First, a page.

U.S. Summons Oren Over 'Unacceptable' East Jerusalem Evictions

By Barak Ravid (Haaretz)

Published August 04, 2009.
  • Print
  • Share Share

Washington issued another diplomatic protest over Israeli conduct in East Jerusalem on Monday, its second in as many weeks.

U.S. Assistant Secretary of State for Near Eastern Affairs Jeffrey Feltman summoned Michael Oren, Israel’s ambassador to Washington, to tell him that the United States views Sunday’s eviction of two Palestinian families from homes in East Jerusalem’s Sheikh Jarrah neighborhood as a “provocative” and “unacceptable” act that violates Israel’s obligations under the road map peace plan.

Oren responded by saying that the buildings in question have been Jewish-owned since before Israel’s founding, and that a court ordered the families’ evictions because they had violated the terms of their leases.

U.S. Secretary of State Hillary Clinton also denounced the evictions publicly on Monday, terming them “deeply regrettable” during a joint press conference in Washington with Jordanian Foreign Minister Nasser Judeh. She said the evictions violated Israel’s commitments under the road map and would impede progress toward peace, adding that the United States would not recognize any unilateral changes to the status quo in Jerusalem.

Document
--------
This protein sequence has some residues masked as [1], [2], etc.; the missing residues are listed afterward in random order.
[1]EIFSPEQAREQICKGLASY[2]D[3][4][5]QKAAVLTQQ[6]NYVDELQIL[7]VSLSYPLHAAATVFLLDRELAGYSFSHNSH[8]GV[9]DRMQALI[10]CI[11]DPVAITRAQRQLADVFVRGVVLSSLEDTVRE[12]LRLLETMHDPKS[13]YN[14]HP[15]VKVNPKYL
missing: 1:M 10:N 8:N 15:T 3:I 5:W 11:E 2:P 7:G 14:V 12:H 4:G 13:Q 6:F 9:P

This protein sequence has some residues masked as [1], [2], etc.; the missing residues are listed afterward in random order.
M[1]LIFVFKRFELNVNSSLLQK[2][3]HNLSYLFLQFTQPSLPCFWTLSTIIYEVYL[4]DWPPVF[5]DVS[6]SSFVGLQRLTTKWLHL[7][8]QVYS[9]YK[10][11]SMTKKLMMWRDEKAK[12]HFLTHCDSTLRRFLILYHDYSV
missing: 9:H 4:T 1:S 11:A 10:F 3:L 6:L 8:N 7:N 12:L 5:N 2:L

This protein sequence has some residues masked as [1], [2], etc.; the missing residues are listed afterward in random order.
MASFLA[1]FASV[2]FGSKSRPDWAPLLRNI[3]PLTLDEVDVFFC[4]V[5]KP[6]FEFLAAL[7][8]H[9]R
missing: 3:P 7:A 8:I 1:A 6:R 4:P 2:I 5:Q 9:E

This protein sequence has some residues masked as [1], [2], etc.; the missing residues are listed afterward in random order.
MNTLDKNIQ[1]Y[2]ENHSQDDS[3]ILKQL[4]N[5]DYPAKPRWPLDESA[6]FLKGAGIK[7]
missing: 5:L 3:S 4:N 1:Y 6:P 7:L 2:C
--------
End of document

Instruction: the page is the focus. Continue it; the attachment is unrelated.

Two weeks ago, Oren received a similar American protest over a plan to build 20 apartments for Jews in the Shepherd Hotel compound in Sheikh Jarrah. That protest prompted Prime Minister Benjamin Netanyahu to retort that Israel would never accept Jews being denied the right to live anywhere in Jerusalem.

Shortly before Oren was summoned by Feltman on Monday, Israeli Ambassador to Sweden Benny Dagan was summoned to that country’s foreign ministry for a similar rebuke. Swedish officials told Dagan that they did not understand the timing of the evictions, nor do they accept the legal arguments behind the move. Sweden currently holds the European Union’s rotating presidency.

Dagan counterattacked, saying that Israel was “extremely frustrated with Sweden’s conduct” as president of the EU. Israel, he said, has taken steps to make life easier for West Bank Palestinians, while the Palestinians have merely entrenched themselves in their hard-line positions, and the EU has done nothing to help.

The Swedes rejected these claims, noting there is “no difference” between Sweden’s positions on the peace process and Washington’s.

Foreign Ministry Director General Rafi Barak responded by summoning the Swedish ambassador for talks, during which he told her that Jerusalem considers Stockholm’s criticisms of Israel, since assuming the EU presidency, to be excessive.


The Jewish Daily Forward welcomes reader comments in order to promote thoughtful discussion on issues of importance to the Jewish community. In the interest of maintaining a civil forum, The Jewish Daily Forwardrequires that all commenters be appropriately respectful toward our writers, other commenters and the subjects of the articles. Vigorous debate and reasoned critique are welcome; name-calling and personal invective are not. While we generally do not seek to edit or actively moderate comments, our spam filter prevents most links and certain key words from being posted and The Jewish Daily Forward reserves the right to remove comments for any reason.